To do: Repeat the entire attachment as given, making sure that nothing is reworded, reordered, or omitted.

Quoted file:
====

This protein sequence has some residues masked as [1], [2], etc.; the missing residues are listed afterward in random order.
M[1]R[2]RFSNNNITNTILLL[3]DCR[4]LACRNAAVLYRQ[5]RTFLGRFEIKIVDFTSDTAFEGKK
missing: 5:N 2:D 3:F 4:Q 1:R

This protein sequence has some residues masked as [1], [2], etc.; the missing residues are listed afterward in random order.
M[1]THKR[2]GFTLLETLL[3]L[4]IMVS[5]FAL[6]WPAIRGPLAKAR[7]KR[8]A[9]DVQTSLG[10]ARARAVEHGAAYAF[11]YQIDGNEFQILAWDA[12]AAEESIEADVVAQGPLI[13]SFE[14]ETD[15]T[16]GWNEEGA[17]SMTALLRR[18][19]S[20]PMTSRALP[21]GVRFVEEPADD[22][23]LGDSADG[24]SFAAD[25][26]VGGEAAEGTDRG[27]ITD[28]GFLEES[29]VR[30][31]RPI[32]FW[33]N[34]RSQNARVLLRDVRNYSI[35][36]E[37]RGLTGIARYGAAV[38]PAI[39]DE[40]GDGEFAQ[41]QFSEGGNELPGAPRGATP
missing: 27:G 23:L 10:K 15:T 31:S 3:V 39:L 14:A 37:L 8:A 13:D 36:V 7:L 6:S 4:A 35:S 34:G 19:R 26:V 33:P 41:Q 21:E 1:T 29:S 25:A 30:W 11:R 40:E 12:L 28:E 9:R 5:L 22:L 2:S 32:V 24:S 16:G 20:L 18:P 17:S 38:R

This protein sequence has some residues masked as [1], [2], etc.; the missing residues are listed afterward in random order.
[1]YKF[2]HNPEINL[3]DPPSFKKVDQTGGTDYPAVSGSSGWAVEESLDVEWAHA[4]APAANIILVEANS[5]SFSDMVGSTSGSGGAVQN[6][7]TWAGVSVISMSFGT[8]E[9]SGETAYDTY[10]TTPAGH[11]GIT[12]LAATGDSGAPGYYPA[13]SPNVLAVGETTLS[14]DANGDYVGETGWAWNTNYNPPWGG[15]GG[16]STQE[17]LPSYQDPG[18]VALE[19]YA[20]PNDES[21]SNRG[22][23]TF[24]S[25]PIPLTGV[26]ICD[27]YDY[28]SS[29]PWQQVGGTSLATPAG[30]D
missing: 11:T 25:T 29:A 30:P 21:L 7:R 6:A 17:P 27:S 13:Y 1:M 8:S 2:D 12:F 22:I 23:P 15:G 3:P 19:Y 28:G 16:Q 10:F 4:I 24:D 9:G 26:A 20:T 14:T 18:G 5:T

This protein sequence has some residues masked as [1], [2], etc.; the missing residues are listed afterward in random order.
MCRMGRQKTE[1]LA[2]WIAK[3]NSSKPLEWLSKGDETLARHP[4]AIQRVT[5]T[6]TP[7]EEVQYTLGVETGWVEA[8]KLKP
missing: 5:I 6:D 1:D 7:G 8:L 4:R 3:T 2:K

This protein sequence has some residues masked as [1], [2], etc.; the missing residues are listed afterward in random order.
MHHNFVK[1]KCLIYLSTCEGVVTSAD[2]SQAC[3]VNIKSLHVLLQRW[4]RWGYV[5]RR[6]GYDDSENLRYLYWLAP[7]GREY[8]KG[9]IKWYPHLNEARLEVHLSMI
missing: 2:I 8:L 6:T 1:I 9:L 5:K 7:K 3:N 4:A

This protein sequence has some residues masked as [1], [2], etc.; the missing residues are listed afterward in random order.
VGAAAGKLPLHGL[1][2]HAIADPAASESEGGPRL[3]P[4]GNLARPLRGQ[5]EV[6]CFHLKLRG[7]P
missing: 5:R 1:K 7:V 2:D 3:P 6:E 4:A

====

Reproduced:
This protein sequence has some residues masked as [1], [2], etc.; the missing residues are listed afterward in random order.
M[1]R[2]RFSNNNITNTILLL[3]DCR[4]LACRNAAVLYRQ[5]RTFLGRFEIKIVDFTSDTAFEGKK
missing: 5:N 2:D 3:F 4:Q 1:R

This protein sequence has some residues masked as [1], [2], etc.; the missing residues are listed afterward in random order.
M[1]THKR[2]GFTLLETLL[3]L[4]IMVS[5]FAL[6]WPAIRGPLAKAR[7]KR[8]A[9]DVQTSLG[10]ARARAVEHGAAYAF[11]YQIDGNEFQILAWDA[12]AAEESIEADVVAQGPLI[13]SFE[14]ETD[15]T[16]GWNEEGA[17]SMTALLRR[18][19]S[20]PMTSRALP[21]GVRFVEEPADD[22][23]LGDSADG[24]SFAAD[25][26]VGGEAAEGTDRG[27]ITD[28]GFLEES[29]VR[30][31]RPI[32]FW[33]N[34]RSQNARVLLRDVRNYSI[35][36]E[37]RGLTGIARYGAAV[38]PAI[39]DE[40]GDGEFAQ[41]QFSEGGNELPGAPRGATP
missing: 27:G 23:L 10:K 15:T 31:S 3:V 39:L 14:A 37:L 8:A 13:D 36:V 7:L 6:S 4:A 35:S 34:G 19:R 26:V 33:P 41:Q 21:E 1:T 29:S 25:A 30:W 11:R 40:E 12:L 28:E 9:R 5:L 22:L 2:S 32:V 24:S 16:G 20:L 18:P 17:S 38:R

This protein sequence has some residues masked as [1], [2], etc.; the missing residues are listed afterward in random order.
[1]YKF[2]HNPEINL[3]DPPSFKKVDQTGGTDYPAVSGSSGWAVEESLDVEWAHA[4]APAANIILVEANS[5]SFSDMVGSTSGSGGAVQN[6][7]TWAGVSVISMSFGT[8]E[9]SGETAYDTY[10]TTPAGH[11]GIT[12]LAATGDSGAPGYYPA[13]SPNVLAVGETTLS[14]DANGDYVGETGWAWNTNYNPPWGG[15]GG[16]STQE[17]LPSYQDPG[18]VALE[19]YA[20]PNDES[21]SNRG[22][23]TF[24]S[25]PIPLTGV[26]ICD[27]YDY[28]SS[29]PWQQVGGTSLATPAG[30]D
missing: 11:T 25:T 29:A 30:P 21:L 7:R 6:A 17:P 27:S 13:Y 1:M 8:S 2:D 12:F 22:I 23:P 15:G 3:P 19:Y 28:G 16:Q 10:F 4:I 24:D 9:G 26:A 20:T 14:T 18:G 5:T

This protein sequence has some residues masked as [1], [2], etc.; the missing residues are listed afterward in random order.
MCRMGRQKTE[1]LA[2]WIAK[3]NSSKPLEWLSKGDETLARHP[4]AIQRVT[5]T[6]TP[7]EEVQYTLGVETGWVEA[8]KLKP
missing: 5:I 6:D 1:D 7:G 8:L 4:R 3:T 2:K

This protein sequence has some residues masked as [1], [2], etc.; the missing residues are listed afterward in random order.
MHHNFVK[1]KCLIYLSTCEGVVTSAD[2]SQAC[3]VNIKSLHVLLQRW[4]RWGYV[5]RR[6]GYDDSENLRYLYWLAP[7]GREY[8]KG[9]IKWYPHLNEARLEVHLSMI
missing: 2:I 8:L 6:T 1:I 9:L 5:K 7:K 3:N 4:A

This protein sequence has some residues masked as [1], [2], etc.; the missing residues are listed afterward in random order.
VGAAAGKLPLHGL[1][2]HAIADPAASESEGGPRL[3]P[4]GNLARPLRGQ[5]EV[6]CFHLKLRG[7]P
missing: 5:R 1:K 7:V 2:D 3:P 6:E 4:A